This brings up one of the skeptics’ favorite “contradictions” concerning faith in God and salvation.  It takes a form similar to the encounter below, which I have heard so many times I have come to refer to it as “The Jungle Joe Paradox”.  It goes something like this:

“You Christians say that all people are doomed to Hell from birth and the only way to be saved into Heaven is to believe in God.  Well that’s fine for people in America where there is a church on every corner and 24-hour Christian television, but what about the people who live in primitive jungles?  They may go their entire life without ever meeting a Christian or reading the Bible.  According to you, God is going to send them all to Hell because they never believed in Him.  That’s totally unfair and I can’t believe in a so called “loving God” who would operate like that.

When a cynic or an atheist presents this argument, it is usually not out of a sincere desire to know God’s plan, but more as a deflection to take the focus off of their personal unbelief and project it onto the hypothetical “Jungle Joe”.

The silliness of that objection can easily be shown by asking them a few questions.  I first ask them if they’ve had an opportunity to choose a college, a career, a place to live, and a spouse during their life.  The answer is usually yes.  Then I ask them if the relative predicament of an anonymous person living in the jungle played a role in any of these decisions.  The answer of course is no.  Thus they acknowledge that they are fully capable of making choices that have great impact on their lives without taking Jungle Joe into account, and the decision about their eternity should be no different.”

However, essence of the dilemma does deserve to be addressed.  If there are people who have no knowledge or experience with God, it would be unjust of God to hold them accountable to have reasonable faith in Him. However, the Bible makes it clear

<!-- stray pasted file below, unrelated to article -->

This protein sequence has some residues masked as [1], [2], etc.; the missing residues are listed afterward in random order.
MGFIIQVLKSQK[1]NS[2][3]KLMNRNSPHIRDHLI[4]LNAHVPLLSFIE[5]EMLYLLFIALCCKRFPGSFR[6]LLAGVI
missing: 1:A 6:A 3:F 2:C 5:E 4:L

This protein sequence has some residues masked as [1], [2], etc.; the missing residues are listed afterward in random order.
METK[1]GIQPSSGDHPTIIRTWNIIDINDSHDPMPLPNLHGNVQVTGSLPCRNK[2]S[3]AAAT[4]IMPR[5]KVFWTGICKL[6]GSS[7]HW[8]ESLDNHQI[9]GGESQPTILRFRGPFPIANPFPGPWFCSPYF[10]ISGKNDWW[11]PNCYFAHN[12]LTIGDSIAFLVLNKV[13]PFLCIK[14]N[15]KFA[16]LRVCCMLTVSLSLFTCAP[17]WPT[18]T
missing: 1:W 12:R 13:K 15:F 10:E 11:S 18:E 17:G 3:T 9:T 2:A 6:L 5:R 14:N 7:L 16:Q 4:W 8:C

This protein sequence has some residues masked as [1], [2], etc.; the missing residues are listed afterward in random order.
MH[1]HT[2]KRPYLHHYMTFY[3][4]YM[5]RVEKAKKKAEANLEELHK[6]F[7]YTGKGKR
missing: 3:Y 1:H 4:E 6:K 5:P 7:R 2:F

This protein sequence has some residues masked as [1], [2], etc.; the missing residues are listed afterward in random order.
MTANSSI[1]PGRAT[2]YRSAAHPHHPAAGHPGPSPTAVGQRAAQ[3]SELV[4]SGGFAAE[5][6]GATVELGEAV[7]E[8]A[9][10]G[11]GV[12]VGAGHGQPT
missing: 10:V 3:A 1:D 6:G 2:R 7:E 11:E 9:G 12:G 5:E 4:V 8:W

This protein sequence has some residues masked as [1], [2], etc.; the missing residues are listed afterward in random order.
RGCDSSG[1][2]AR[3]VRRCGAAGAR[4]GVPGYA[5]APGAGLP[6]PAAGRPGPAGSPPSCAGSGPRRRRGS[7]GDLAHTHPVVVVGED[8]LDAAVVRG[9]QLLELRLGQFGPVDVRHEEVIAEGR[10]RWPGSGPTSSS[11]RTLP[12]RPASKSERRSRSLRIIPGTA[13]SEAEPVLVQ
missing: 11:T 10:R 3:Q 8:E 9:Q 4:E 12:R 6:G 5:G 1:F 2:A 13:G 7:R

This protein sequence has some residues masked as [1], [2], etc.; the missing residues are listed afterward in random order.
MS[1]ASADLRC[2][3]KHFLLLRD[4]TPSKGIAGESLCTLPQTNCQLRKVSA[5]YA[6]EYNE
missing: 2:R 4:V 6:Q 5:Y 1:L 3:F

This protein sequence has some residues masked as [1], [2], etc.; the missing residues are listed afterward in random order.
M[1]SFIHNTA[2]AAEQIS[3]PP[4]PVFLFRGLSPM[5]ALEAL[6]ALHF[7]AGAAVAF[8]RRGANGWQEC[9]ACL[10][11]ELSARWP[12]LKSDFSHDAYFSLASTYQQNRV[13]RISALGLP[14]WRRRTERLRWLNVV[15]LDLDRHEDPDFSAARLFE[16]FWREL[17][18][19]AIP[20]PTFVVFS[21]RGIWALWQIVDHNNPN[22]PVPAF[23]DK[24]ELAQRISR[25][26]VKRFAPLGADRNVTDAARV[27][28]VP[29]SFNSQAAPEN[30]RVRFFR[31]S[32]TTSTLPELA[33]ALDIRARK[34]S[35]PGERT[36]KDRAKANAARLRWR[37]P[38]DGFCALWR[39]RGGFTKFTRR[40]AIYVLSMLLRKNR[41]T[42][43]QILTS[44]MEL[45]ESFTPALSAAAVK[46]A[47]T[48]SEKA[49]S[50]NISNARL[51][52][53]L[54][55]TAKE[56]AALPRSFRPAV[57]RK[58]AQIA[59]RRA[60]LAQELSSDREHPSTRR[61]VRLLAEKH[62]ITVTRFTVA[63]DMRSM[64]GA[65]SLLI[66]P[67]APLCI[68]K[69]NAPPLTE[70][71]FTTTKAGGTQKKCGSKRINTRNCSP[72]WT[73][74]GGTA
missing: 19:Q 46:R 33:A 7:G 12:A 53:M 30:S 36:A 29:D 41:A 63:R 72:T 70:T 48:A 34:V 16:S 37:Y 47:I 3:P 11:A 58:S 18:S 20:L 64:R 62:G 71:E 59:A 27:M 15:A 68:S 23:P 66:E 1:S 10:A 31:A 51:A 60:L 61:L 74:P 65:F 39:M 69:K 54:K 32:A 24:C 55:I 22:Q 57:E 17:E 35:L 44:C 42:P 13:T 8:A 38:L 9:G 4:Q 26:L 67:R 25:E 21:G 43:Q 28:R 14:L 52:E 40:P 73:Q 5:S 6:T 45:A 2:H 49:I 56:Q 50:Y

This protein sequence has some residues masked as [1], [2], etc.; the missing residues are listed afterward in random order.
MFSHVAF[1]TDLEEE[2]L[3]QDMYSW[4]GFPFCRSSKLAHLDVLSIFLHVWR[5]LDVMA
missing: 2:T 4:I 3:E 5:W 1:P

For what can beknown about God is plain to them, because God has shown it to them. For his invisible attributes, namely, his eternal power and divine nature have been clearly perceived, ever since the creation of the world, in the things that have been made. So they are without excuse. – Romans 1:19-21 ESV

What this verse is saying is that the nature of creation itself testifies to God’s existence.  The first 8 posts in this blog proves God’s existence based solely on logic and reason. The reason Jungle Joe can be held to the same level of accountability as someone in the “civilized word” is that man has an innate knowledge of God whether he has been exposed to organized Christianity or not.

No matter what geographical, political, or social situation in which a human being exists, they are universally aware of six things

  1. There is a transcendent being who is all powerful and created the universe – People are inherently theistic, you don’t have to convince a young child or “uncivilized” man to believe in God; it’s natural to them.  Atheism has to be taught.
  2. This transcendent being is not indifferent to his creation and interacts with it/us – People in primitive societies acknowledge that deity(s) intervene in their lives.  There are no deists in the jungle
  3. There is an absolute right and wrong (good and bad). – Moral relativism is another creation of “civilized society”
  4. The rightness (righteousness) originates in the transcendent being and wrongness (unrighteousness) is all that is in opposition to him – We all inherently know that we need to be justified
  5. Like righteousness, justice exists, is absolute, and is mediated by the transcendent being – We all inherently know when we are being treated unfairly and we all expect justice to be equaled out.
  6. Man’s natural tendency is to be unrighteous and unjust (sinful) – all societies and cultures have to impose rules/laws to enforce good behavior.